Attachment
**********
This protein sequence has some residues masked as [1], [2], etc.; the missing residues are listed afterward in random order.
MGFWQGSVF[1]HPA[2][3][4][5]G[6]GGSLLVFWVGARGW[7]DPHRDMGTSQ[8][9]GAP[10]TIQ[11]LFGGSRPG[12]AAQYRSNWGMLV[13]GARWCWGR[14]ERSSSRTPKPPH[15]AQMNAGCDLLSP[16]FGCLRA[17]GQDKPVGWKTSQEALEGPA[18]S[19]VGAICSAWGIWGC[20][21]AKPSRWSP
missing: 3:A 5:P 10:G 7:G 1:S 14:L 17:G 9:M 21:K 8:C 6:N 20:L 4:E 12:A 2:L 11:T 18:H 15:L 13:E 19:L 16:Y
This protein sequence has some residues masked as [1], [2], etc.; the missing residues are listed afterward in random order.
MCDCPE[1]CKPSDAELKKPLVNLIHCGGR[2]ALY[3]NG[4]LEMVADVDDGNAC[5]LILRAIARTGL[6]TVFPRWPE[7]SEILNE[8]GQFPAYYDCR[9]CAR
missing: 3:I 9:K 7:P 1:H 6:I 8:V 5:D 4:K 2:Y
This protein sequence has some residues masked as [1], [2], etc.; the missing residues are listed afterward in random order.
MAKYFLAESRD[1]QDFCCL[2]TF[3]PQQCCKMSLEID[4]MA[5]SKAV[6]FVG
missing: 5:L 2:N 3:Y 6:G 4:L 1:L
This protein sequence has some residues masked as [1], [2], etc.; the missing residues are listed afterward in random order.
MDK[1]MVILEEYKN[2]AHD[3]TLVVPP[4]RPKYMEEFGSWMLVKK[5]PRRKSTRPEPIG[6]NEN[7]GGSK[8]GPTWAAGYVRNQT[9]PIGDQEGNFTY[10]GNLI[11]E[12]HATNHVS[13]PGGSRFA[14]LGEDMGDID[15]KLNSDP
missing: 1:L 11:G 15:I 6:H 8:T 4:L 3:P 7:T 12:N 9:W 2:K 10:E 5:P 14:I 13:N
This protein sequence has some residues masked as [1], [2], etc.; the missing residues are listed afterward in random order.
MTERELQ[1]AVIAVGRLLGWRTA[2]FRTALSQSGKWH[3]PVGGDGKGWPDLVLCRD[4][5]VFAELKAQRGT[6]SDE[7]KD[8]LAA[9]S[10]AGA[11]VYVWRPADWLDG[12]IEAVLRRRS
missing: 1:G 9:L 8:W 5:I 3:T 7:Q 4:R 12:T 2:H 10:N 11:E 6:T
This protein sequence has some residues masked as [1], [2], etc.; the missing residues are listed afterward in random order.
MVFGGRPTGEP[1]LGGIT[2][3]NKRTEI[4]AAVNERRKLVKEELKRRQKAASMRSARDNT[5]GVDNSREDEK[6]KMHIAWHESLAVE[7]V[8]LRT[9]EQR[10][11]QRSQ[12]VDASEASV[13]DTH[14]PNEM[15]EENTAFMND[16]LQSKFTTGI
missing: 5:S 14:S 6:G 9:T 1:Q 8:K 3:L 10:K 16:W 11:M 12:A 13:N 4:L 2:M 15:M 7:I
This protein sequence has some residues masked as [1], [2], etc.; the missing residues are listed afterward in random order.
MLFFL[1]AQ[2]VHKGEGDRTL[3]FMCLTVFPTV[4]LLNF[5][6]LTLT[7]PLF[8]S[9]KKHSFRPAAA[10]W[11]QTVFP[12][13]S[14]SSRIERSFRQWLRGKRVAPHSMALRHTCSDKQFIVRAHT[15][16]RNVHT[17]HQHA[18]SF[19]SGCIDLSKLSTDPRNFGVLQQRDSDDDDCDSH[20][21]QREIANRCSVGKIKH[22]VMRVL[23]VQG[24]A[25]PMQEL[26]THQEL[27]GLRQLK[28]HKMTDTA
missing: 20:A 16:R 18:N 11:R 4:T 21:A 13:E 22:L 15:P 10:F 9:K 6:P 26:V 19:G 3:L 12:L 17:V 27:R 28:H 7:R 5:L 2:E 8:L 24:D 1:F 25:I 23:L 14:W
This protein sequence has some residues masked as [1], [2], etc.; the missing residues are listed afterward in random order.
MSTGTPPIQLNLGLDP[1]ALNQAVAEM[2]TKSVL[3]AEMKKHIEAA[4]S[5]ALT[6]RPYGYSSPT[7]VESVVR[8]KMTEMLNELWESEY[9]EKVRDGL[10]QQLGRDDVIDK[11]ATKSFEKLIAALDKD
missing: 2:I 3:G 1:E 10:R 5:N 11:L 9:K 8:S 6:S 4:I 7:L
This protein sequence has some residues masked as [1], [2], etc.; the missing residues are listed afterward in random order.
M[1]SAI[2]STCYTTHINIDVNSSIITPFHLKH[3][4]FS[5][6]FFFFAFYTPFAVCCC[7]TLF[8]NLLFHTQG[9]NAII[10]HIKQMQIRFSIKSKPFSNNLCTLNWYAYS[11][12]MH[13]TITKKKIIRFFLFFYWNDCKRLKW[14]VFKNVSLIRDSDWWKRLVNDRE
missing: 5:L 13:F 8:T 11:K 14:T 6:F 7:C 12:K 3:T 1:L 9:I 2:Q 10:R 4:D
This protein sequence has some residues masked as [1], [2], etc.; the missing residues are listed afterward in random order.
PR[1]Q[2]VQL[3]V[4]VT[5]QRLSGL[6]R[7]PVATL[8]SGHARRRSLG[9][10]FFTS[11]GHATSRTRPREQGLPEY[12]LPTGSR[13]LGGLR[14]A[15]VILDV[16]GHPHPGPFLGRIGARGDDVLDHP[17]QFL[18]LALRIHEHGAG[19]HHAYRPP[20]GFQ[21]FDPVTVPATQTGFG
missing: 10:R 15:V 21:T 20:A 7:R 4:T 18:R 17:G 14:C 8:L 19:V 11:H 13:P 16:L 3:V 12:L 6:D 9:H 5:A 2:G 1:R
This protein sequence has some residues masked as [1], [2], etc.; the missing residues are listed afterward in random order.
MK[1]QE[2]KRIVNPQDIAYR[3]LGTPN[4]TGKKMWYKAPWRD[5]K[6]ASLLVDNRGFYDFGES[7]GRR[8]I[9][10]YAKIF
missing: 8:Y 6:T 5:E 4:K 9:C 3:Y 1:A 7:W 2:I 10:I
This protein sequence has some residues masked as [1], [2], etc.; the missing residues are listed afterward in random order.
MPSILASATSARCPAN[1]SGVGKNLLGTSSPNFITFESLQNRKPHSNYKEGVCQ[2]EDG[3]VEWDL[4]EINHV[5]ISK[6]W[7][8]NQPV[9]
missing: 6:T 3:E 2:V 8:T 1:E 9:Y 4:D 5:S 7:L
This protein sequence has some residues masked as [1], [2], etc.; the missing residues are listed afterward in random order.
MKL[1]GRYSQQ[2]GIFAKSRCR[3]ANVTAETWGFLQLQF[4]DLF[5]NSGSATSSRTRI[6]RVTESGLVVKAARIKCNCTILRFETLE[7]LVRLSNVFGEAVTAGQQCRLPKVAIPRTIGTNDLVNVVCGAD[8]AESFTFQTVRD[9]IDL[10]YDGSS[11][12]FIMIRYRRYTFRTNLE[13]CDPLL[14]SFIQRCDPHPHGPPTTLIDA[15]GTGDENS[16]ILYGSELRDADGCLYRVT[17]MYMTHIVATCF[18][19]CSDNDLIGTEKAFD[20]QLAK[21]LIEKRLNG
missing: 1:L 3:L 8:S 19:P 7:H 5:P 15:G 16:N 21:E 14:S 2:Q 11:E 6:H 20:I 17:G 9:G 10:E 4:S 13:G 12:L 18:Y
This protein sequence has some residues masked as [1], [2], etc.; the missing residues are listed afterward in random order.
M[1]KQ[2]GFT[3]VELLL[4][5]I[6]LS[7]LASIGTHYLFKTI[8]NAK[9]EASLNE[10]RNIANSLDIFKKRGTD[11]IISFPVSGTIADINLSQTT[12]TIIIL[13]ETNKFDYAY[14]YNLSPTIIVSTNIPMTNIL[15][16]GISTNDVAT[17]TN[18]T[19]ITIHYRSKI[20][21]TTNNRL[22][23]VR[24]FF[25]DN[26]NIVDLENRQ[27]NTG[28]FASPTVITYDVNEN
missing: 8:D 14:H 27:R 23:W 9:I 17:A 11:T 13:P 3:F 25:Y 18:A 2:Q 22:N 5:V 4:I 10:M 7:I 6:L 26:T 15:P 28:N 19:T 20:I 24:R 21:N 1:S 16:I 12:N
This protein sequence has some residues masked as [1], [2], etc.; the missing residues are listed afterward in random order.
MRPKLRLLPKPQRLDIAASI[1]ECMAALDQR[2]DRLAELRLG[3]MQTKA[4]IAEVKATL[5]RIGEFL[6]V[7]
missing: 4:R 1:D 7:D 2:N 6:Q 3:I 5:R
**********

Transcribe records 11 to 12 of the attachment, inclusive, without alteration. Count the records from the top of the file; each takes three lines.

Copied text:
This protein sequence has some residues masked as [1], [2], etc.; the missing residues are listed afterward in random order.
MK[1]QE[2]KRIVNPQDIAYR[3]LGTPN[4]TGKKMWYKAPWRD[5]K[6]ASLLVDNRGFYDFGES[7]GRR[8]I[9][10]YAKIF
missing: 8:Y 6:T 5:E 4:K 9:C 3:Y 1:A 7:W 2:I 10:I
This protein sequence has some residues masked as [1], [2], etc.; the missing residues are listed afterward in random order.
MPSILASATSARCPAN[1]SGVGKNLLGTSSPNFITFESLQNRKPHSNYKEGVCQ[2]EDG[3]VEWDL[4]EINHV[5]ISK[6]W[7][8]NQPV[9]
missing: 6:T 3:E 2:V 8:T 1:E 9:Y 4:D 5:S 7:L